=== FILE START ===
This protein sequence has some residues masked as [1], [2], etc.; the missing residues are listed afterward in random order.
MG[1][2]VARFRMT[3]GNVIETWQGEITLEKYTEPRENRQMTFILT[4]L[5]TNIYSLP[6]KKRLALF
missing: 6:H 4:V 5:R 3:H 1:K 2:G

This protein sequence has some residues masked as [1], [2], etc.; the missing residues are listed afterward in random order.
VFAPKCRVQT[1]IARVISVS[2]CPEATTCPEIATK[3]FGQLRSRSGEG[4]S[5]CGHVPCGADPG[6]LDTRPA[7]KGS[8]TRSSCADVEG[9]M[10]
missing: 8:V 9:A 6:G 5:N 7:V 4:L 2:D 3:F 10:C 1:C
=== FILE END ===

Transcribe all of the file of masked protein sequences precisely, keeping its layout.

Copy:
This protein sequence has some residues masked as [1], [2], etc.; the missing residues are listed afterward in random order.
MG[1][2]VARFRMT[3]GNVIETWQGEITLEKYTEPRENRQMTFILT[4]L[5]TNIYSLP[6]KKRLALF
missing: 6:H 4:V 5:R 3:H 1:K 2:G

This protein sequence has some residues masked as [1], [2], etc.; the missing residues are listed afterward in random order.
VFAPKCRVQT[1]IARVISVS[2]CPEATTCPEIATK[3]FGQLRSRSGEG[4]S[5]CGHVPCGADPG[6]LDTRPA[7]KGS[8]TRSSCADVEG[9]M[10]
missing: 8:V 9:A 6:G 5:N 7:V 4:L 2:D 3:F 10:C 1:C